Requirements analysis addresses client/users' needs, considers both functional and non-functional requirements, and develops a contract between client and developer.

Requirements state what and not how. A requirements specification should be abstract, complete, consistent, unambiguous, precise, feasible, even, modifiable, reference tool. Each of these present common problems in requirements specification.

Requirements specification components (purposes, desirable characteristics)

  • description/background
  • functional
  • environmental
  • performance
  • accuracy
  • robustness
  • security
  • safety
  • timing
Requirements analysis techniques range from interviews to system modeling; the important thing to remember is that the client is in charge while the developer learns and organizes.

Acceptance test plans are developed during requirements analysis; system test plans, which are more comprehensive, are developed during refinement of the requirements specification.

Requirements Specification Models

System models enable understanding by abstractly describing the system in a notation the user can also comprehend.

Structured Systems Analysis is a structured (semi-formal), graphical technique with a functional perspective based on hierarchical dataflow diagrams.

Entity-Relationship Models are a structured (semi-formal), graphical technique with a data orientation that is often used to supplement dataflow diagrams.

Finite state machines are a [semi-]formal, graphical technique based on specifying states and transitions between states.

Petri Nets are a formal, graphical technique that provides the capability to specify synchronization and timing for concurrent and real-time systems.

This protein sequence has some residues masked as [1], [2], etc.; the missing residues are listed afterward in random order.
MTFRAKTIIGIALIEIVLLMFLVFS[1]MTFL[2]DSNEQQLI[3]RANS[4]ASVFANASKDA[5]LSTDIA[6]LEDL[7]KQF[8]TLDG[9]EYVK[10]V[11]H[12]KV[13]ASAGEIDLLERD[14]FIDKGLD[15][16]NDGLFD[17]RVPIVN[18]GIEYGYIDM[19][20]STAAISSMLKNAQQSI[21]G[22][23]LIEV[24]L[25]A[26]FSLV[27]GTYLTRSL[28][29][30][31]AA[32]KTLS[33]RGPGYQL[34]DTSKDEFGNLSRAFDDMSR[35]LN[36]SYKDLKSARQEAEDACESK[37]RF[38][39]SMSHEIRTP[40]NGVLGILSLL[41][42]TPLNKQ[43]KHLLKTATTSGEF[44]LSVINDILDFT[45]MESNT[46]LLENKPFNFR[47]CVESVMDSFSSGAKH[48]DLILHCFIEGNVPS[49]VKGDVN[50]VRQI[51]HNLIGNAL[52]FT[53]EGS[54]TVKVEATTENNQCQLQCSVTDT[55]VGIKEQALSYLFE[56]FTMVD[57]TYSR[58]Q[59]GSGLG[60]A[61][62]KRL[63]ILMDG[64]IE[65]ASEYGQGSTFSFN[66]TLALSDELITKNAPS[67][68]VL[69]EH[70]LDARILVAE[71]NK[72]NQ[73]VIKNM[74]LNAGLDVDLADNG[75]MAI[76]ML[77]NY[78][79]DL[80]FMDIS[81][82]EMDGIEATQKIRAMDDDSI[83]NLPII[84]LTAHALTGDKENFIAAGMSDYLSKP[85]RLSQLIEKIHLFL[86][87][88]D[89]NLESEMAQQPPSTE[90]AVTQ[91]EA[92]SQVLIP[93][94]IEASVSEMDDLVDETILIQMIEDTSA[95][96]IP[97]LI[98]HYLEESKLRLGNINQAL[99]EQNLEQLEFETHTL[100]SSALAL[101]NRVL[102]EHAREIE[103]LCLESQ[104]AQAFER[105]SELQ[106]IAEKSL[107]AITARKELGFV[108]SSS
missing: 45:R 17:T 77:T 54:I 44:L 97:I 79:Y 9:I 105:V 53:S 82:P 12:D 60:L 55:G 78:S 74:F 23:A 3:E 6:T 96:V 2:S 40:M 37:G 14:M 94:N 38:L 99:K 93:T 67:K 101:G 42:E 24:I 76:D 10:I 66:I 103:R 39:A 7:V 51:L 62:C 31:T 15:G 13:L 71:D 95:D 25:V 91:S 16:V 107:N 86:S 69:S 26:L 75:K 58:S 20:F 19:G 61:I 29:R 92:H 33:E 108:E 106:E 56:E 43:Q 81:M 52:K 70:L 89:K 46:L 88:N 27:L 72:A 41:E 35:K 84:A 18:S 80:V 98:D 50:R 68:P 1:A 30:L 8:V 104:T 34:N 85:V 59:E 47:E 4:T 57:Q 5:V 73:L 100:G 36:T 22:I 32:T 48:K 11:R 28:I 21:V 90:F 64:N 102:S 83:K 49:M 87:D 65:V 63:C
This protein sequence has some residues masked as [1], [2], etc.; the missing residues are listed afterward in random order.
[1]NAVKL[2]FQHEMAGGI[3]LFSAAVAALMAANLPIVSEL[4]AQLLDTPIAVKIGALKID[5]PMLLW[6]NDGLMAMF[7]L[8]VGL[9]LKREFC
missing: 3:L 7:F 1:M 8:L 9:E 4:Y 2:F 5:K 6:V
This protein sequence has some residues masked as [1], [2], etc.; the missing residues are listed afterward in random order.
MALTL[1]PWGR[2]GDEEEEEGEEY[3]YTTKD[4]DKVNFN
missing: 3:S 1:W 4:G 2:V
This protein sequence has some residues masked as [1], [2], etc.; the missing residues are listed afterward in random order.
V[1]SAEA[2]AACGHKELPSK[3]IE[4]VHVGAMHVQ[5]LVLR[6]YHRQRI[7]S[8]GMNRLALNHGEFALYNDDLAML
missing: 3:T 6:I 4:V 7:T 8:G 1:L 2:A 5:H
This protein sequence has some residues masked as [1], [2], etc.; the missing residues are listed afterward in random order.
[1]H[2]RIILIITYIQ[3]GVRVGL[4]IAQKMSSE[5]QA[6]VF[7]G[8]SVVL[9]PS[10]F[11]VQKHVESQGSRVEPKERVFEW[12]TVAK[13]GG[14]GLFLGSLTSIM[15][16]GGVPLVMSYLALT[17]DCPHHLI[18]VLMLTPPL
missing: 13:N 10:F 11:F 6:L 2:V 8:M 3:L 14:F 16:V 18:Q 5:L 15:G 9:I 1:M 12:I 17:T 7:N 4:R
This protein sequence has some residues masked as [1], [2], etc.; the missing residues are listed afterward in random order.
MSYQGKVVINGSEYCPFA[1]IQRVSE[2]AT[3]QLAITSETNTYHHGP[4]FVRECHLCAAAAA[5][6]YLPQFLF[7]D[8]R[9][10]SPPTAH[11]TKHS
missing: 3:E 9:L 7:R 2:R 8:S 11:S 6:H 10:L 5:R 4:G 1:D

Use Cases are descriptions of a small task the user (actor) would do when using the system, often corresponding ot a feature of the system.

Functional and non-functional requirements

  • Functional requirements
  • Non-functional requirements
  • Domain requirements
Metrics for specifying nonfunctional requirements
  • What are they?
  • What do they mean?
A spiral view of the requirements engineering process
  • What is it?
  • What is it's purpose?
Problems of requirements analysis
  • What are they?
  • Why aere they problems?


System Models
  • Context models
  • Interaction models
  • Structural models
  • Behavioral models
  • Model-driven engineering
Know the models above.

What is the importance of establishing system boundries?

Why have models?

UML Diagrams

  • Activity diagrams, which show the activities involved in a process or in data processing .
  • Use case diagrams, which show the interactions between a system and its environment.
  • Sequence diagrams, which show interactions between actors and the system and between system components.
  • Class diagrams, which show the object classes in the system and the associations between these classes.
  • State diagrams, which show how the system reacts to internal and external events.
Architectural Design
  • What is the purpose of architectureal design?
  • What are the major architectureal design decisions.
  • What are the system characteristics of architecture?
  • What is an architectural pattern? Why are they used? What are the major components? Some of the main patterns?
  • What ar ethe major Application architectures? What are the advantages and characteristics of each?

Design and Implementation
  • What are the common process stages or the design adn implementaiton process?
  • What is reuse, and what are the factors in deciding to use this method?

Software Testing
  • What are the major Program testing goals?
  • What is the difference between Validation and defect testing?
  • What is the difference between Verification and validation?
  • Inspections and testing: What is the purpose, and advages of each?

Software Evolution
  • What is the definitions of Evolution, Servicing and Phase-out
  • Why is Software change is inevitable?
  • What is the reason for the Importance of evolution?
  • What is the relationship between Agile methods and evolution?
  • What are some of the Handover problems?
  • What ar ethe Maintenance cost factors?
  • Whats is System re-engineering and what it's advantages and processes?
Topic revision: r5 - 2012-03-14 - JimSkon